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Long-Awaited Selena Album Updates Tejano Superstar’s Early Tracks

On ‘Moonchild Mixes,’ the star’s family used advanced digital technology to modernize songs

Selena Moonchild album cover
Warner Music

​​​​Moonchild Mixes, the new album by Selena Quintanilla, has finally arrived. Produced by her family, the much-anticipated new release is a bold step by the Quintanillas. It’s an innovative, if risky, labor of love that uses advances in digital technology to modify the voice of the much-loved “Queen of Tejano Music,”in order to update 13 early tracks that were recorded when the singer was in her teens. ​​

Although Selena was only 23 in 1995, when she was gunned down by the president of her fan club, she left an extensive musical legacy that includes her first recordings with the family band, Selena y Los Dinos; her work as a solo artist; and numerous compilation albums that include posthumous LPs with unreleased material and remixes. ​​

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Released under the Warner Music Latina label, Moonchild Mixes — a reference to the Greek meaning of the singer’s name as a “daughter of the moon” — is the creative brainchild of A.B. Quintanilla III, Selena’s brother and producer, who personally worked with his sister’s voice tracks, lowering her voice a half tone to make her sound as she did when she was older and at the peak of her career. In addition, the instrumentation was given a modern and fuller sound, creating a contemporary feel for the album. ​

Selena fans react

When the Quintanilla family announced the release — part of their ongoing work to keep Selena’s music alive — many of her fans expressed dissatisfaction on social media. In addition to questioning whether Selena herself would have wanted her voice to be manipulated and altered digitally, many wondered whether it would not have been better to release the existing unreleased material in its original form.​​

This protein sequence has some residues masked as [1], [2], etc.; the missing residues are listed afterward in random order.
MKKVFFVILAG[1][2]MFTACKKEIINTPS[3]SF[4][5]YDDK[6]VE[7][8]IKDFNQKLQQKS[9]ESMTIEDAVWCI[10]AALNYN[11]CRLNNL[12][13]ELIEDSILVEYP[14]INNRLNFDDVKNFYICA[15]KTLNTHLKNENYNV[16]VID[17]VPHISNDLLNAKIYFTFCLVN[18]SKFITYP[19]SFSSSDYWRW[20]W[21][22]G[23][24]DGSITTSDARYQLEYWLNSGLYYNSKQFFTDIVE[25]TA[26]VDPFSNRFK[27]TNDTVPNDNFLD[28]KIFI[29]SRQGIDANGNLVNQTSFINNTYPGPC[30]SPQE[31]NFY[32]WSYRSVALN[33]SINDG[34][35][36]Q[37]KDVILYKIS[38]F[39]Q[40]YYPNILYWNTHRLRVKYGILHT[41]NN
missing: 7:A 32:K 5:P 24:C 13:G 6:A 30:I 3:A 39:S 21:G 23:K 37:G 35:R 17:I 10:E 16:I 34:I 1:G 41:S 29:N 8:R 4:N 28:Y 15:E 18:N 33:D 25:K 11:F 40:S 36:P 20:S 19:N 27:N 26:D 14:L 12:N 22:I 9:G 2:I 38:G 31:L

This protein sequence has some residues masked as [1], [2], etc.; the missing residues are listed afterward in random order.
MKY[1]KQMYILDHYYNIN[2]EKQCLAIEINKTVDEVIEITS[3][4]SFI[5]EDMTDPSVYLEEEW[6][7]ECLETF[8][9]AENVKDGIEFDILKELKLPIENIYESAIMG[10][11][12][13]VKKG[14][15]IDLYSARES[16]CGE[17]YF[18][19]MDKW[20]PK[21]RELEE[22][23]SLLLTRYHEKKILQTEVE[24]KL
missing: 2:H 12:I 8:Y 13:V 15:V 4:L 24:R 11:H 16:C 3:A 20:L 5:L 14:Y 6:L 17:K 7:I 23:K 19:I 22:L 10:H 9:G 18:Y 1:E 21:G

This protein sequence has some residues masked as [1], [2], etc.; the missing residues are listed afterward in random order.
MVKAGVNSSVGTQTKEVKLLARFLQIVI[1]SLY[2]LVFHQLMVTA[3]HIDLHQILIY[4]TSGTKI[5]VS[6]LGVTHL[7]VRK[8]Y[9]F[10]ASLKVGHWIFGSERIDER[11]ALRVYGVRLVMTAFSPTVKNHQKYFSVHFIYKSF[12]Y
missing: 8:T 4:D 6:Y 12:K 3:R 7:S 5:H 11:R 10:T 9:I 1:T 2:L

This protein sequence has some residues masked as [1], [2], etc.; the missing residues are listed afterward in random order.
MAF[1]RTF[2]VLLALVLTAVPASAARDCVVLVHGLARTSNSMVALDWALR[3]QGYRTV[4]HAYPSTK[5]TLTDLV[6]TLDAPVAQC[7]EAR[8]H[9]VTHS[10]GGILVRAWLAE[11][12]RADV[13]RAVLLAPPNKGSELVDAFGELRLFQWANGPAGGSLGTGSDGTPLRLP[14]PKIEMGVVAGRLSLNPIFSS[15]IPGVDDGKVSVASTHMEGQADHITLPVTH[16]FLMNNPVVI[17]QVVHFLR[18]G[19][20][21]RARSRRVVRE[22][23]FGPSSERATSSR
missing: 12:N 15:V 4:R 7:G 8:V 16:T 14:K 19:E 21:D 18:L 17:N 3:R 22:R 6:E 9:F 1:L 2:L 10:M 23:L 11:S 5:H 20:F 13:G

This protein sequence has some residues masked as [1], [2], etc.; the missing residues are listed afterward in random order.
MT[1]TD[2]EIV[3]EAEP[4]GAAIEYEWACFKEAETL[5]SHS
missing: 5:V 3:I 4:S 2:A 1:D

You only need to listen to a few of the songs included in Moonchild Mixes to understand that these fears were unfounded.​​

The first single, “Cómo te quiero yo a ti,” is a delicate ranchera ballad with an exquisite arrangement of string and wind instruments that allows the singer’s voice to take center stage. And that is precisely the most surprising element of the album. Far from altering Selena’s voice in an excessive or artificial way, the change in tone is subtle, at times imperceptible. ​​

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Musical experimentation

Selena’s father, Abraham Quintanilla, promised that the songs would sound “as if she had recorded them just this morning.” That’s an excellent description of the finished product, an experiment that can definitely be classified as successful. The album encompasses diverse styles, from mariachi to cumbia-pop, which Selena helped popularize in the 1990s, and the choice of instruments and the audio mixing are done with sensitivity and a clear appreciation for the original sound that conquered the hearts of so many fans.​​

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Most of these recordings were made when Selena was between 13 and 16 years old, and the maturity of her performance is extraordinary. The chorus of “No llores más” is catchy, supported by an arrangement of electronic rhythms, Latin percussion and synthesizers. “Salta la ranita” reflects a more innocent, childlike Selena, while in “Corazoncito,” she shows a precocious talent and ability to evoke the disappointments of romantic love, albeit from a teenager’s point of view.​​

Where Moonchild Mixes does fall short is in its somewhat lack of material. There are three versions of “Cómo te quiero yo a ti” (regional Mexican, cumbia and pop) and two versions of “Dame tu amor.” Perhaps it would have been preferable to compile a more solid album with similar versions of hits from the last phase of Selena’s career.​​

But this is just a minor detail. When savoring these reinvented songs, the Quintanilla family’s dedication to this innovative project is abundantly clear. As the album once again demonstrates, Selena had one of the most extraordinary voices in Latin music. Almost 30 years after her death, her presence moves us in a tender and immediate way.

6 Things You Didn't Know About Selena Quintanilla

​​​Ernesto Lechner is a journalist from Los Angeles who writes about music, film and culture for AARP. His work has been published in the Los Angeles Times and the Chicago Tribune, as well as in Rolling Stone and Billboard magazines, among other publications.

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